Klarinet Archive - Posting 000307.txt from 2003/06
From: Dan Leeson <leeson0@-----.net>
Subj: Re: [kl] Keys and their character-AAAAAHHHHHHH!
Date: Tue, 10 Jun 2003 17:21:56 -0400
Thank you Bill. That is a very helpful viewpoint, thoughtfully presented.
Bill Semple wrote:
> I don't look at this issue quite the same way as you state. I am not arguing
> science. I am arguing relationships of notes. I look at how triads are
> composed, which operate independently of key signatures for the most part. I
> do believe that the minor keys tends to a more emotional somber and pensive
> construct than major keys, especially if you compare symphonic works. But
> for each key selection, a composer can do what he or she may wish to
> modulate within that structure, which means basically anything can happen.
> It's not that one key has a lot of sharps or a lot of flats that makes the
> difference, it is how notes relate to one another in chord structures. An Eb
> major is not going to sound any less or more bright than a E major, with the
> exception of how notes fall on various instruments (such as open strings).
> But go to a minor from a major, and I suggest something happens often enough
> to most listeners that the concepts we espouse make sense.
> I recall a famous demonstration by Leonard Bernstein during one of his
> Omnibus programs back in the late 1950's where he flatted the third in
> Twinkle Twinkle Little Star. He then added a 7th, and pretty soon we had a
> nice walking blues underway. He showed how three keys, C,G,and F could all
> be framed around the same basic blues notes.
> The Blues came from somewhere. It came from flatting a few notes, and
> derived in part from some of the quarter tone influences from Africa. Is
> there some archtype out there that states that a certain chord will evoke a
> different emotional reaction than another? No. This is learned stuff. But
> once learned, I think it it has as much science as one can achieve with
> music. Remember Leibniz? If the tree fell in the forest, did it make a
> sound? To you, it did. For the rest of us, sound is as much how we listen to
> it through our heads and hearts than it is a matter of wave length and
> William T. Semple
> Office: 202-364-2466
> Home: 540-364-4823
> Cell: 540-903-6645
> ----- Original Message -----
> From: "Dan Leeson" <leeson0@-----.net>
> To: <klarinet@-----.org>
> Sent: Tuesday, June 10, 2003 3:04 PM
> Subject: Re: [kl] Keys and their character-AAAAAHHHHHHH!
>>Bill Semple wrote:
>>>Why is it that you are in such a minority on issues such as this? You
>>>me of that New Yorker ad where everyone is buried inb the Philadelphia
>>>Inquirer while the lone observer frantically points to the sky, which is
>>>beginning to fall.
>>>What is your basis regarding music? That it is a purely scientific,
>>>mathematical exercise, requiring scientific proof to accept certain
>>>or descriptions about sound? You ask for facts. What kind of facts? Much
>>>our world is developed on concensus and convention, including many of
>>>laws, that do not spring apriori from someone's awareness of
>>>but from experiment and experience. By dispensing with some of the
>>>conclusions reached here as pure balderdash, you dispense with the basic
>>>process by which we think, and I suggest, we came up with music in the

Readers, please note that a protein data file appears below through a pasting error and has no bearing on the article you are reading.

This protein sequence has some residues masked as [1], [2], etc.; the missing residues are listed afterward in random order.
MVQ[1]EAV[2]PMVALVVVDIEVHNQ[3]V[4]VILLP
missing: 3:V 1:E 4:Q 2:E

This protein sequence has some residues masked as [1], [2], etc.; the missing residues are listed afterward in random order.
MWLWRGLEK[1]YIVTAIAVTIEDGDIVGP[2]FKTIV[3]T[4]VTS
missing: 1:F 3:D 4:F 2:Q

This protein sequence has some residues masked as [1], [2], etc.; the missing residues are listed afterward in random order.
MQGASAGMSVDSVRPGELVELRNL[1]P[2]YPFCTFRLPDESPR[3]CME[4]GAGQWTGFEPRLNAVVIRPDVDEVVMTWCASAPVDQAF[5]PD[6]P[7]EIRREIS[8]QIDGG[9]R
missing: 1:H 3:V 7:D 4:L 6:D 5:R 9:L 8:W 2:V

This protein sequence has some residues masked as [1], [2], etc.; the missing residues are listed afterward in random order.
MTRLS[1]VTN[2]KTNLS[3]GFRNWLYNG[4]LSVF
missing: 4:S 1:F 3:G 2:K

>>Since you ask, Bill, music like many other art forms, have elements to
>>it that are not explainable. But also arising in music (like painting
>>to some degree, too), are scientific statements that attempt explain
>>emotional phenomena. One of these is key selection. (Another is sound
>>character, but let's not go into that.)
>>You and many others presume that the choice of a key signature is based
>>on a scientific fact; i.e., bright keys (whatever that means) are
>>derived from key signatures with a lot of sharps, somber keys (whatever
>>that means) are derived from key signatures with a lot of flats. And
>>the more sharps the brighter, the more flats, the more somber. You
>>don't find such statement until the early part of the 19th century.
>>Nowhere, for example, does Mozart make any statement that would allow
>>any reasonable person to believe that he thought that way. Maybe he
>>did, but you can't document such a belief on his part.
>>Shostakovich wrote a trio for piano, violin, and cello in E major which
>>is, purportedly, a bright key. Yet the subject matter of the trio is
>>grotestquely horrible. It's death, murder, torture, etc. Now I don't
>>give this example as proof of the pudding, but just to point out that
>>well-known compositions in certain keys have emotional content that are
>>exactly the opposite of what the key signature is supposed to convey.
>>Since it is asserted that key signatures have emotional content, it is
>>perfectly appropriate to inquire from where such an assertion is
>>derived. There must be some way to establish that statement as true, and
>>if that cannot be done, the only conclusion that can be reached is that
>>any emotional character in a particular piece derives from the mind of
>>the listener; i.e., it's a false statement since it is person-dependent.
>>Music is enough of an emotional issue and tugs on our heart strings in
>>uncertain ways, that the assignment of those emotions to scientific
>>phenomema without proof, does not serve the art of music at all.
>>I've tried to answer your question reasonably. I hope that any response
>>you chose to give will be equally reasonable.
>>>William T. Semple
**Dan Leeson **
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